For those of you who are interested in politics, although I realise you are but few. The freshly elected government is limping on:
Good question, I thought the same. In English, you can use 'have' of 'have got' in case of possessions without any difference in meaning, so in this case, both should be considered correct.
You can use them interchangeably to say that they already have it, but only have got can be used to mean what the Swedish sentence here means, namely that they have 'received' or 'gotten' it. (The first one would be Sverige har en ny regering in Swedish.)
Yeah, or more exactly it focuses on the change of state into having something one didn't have before. Basically få is never used to mean 'get for oneself', that is skaffa (sig). For instance 'get a life' would be skaffa dig ett liv, you can't use få for that.
'Get a job' is ambiguous in English but hon skaffade sig ett jobb and hon fick ett jobb mean different things in Swedish.
It's that pesky American way of forming the perfect tense again. :) The Swedish sentence doesn't say that Sweden has a new government, it says that it has gotten one. And we do accept both "gotten" and "received". Hope that helps!
Yes, thanks - I've just discovered that you accept "has received" here. It's still very odd English, though!
How would you prefer to phrase it? Without reconstructing the sentence entirely, I mean.
The only natural English is "has" (I've just got donged yet again). Both "has got" and "has received" suggest that the government has arrived from somewhere else - maybe brought by an errant stork?
Hah - I think I should very much like to see that stork!
I think the problem is in idiomatics rather than grammatics here. It's not that the sentence is inherently incorrect in English. Rather, it's not the way you'd typically state that a change in government has occurred.
I will mark the sentence for further discussion for now, and we'll revisit it later to see what we want to do about it. Thank you for your input again.
My point is that Swedish makes a difference between having something and having received something. Usually, English does too, but it's not very idiomatic to differentiate between them here. Accepting the has-only version would be detrimental to the course - yet not doing it would be detrimental to many learners. Like I wrote above, we'll get back to this sentence later, as we build the next tree version. To be honest, I don't think we'll keep it.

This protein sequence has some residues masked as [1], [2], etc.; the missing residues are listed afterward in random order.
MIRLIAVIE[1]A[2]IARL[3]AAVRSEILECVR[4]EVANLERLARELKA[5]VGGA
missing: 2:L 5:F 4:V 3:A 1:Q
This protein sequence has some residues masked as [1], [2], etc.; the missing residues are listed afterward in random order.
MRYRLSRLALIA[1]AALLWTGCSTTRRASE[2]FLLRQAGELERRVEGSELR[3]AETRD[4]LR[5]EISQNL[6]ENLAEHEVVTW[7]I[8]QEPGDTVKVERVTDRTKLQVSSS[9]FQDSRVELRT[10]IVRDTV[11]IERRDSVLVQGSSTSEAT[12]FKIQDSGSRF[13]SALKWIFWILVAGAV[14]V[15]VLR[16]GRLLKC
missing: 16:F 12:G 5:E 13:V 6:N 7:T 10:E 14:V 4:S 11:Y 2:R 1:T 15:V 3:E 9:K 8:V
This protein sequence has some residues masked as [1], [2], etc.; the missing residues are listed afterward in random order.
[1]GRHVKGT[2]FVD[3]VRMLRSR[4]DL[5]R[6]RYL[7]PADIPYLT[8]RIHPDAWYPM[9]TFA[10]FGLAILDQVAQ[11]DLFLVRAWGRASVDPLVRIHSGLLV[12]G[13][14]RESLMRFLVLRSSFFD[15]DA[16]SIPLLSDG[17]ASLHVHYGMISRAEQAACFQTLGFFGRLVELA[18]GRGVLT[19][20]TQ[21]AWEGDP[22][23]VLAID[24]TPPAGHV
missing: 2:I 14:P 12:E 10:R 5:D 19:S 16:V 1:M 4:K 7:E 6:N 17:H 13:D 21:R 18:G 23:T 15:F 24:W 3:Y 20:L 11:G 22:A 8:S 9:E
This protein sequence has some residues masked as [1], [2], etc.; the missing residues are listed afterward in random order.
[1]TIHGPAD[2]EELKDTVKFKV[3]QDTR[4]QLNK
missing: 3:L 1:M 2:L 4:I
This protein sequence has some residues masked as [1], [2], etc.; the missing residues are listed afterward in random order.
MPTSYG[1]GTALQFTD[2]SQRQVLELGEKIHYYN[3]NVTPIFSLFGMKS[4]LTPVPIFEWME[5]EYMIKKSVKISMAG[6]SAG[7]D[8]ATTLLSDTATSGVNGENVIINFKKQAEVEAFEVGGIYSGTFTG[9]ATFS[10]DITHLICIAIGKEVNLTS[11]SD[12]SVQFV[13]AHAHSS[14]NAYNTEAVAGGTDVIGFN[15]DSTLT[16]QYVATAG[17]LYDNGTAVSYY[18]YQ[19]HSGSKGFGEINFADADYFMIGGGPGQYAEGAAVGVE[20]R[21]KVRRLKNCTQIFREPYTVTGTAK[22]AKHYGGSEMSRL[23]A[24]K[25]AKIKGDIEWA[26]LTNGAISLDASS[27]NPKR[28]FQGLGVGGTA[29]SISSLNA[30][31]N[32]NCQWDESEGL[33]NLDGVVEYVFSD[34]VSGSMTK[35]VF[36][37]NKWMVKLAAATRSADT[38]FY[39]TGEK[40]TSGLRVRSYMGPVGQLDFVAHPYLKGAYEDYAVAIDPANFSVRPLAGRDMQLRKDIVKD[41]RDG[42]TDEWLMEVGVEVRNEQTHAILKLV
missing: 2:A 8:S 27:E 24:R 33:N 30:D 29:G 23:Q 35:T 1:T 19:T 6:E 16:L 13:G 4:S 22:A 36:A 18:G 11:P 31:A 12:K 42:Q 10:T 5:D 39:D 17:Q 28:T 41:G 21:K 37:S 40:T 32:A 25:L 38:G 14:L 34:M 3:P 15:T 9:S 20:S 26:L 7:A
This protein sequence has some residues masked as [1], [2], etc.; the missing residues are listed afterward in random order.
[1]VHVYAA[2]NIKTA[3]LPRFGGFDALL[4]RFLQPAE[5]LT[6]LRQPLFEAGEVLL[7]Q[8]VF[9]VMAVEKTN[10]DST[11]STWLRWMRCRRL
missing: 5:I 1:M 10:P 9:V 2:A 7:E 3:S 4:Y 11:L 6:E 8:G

Since this section now does have the Swedish sentence "Sverige har en ny regering", can't this old sentence be scrapped, because of the difficulties of translation into English?
I agree with Harold that "has got" is dreadful and it makes me twitch just having to write it. It would never be used in this context, at least by anybody with the slightest understanding of basic English grammar. While I understand that it is to make a distinction between different Swedish meanings and highlight "fått", it does not mean that it is okay to translate it into clumsy English.
Please also note that I wrote the following:
"Like I wrote above, we'll get back to this sentence later, as we build the next tree version. To be honest, I don't think we'll keep it."
That said, I am no longer officially involved with the course, so I do not know what choices the current team will make.
Duolingo rolled out a new contributor's agreement with which I did not really agree at the time, so I stepped down. To be clear, there was no drama - just me and Duo HQ having slightly different opinions. :)
Since then, however, I've actually returned again - mostly because there is a small number of users trying to force their racist and sexist views into the course, and since the Swedish team currently has no other really active member, I felt that my presence was needed to counteract the "all immigrants are rapist muslims" idiots.
Thank you SO much for having come back, devalanteriel, and sincerely hope your health has improved. You are my hero. Really. That said, in English, countries do not "receive" new governments (Google search for "has received a new government" = 5 hits, whereas "has got a new government" = 198,000, "has gotten a new government" = 21,600). For what it's worth. :-(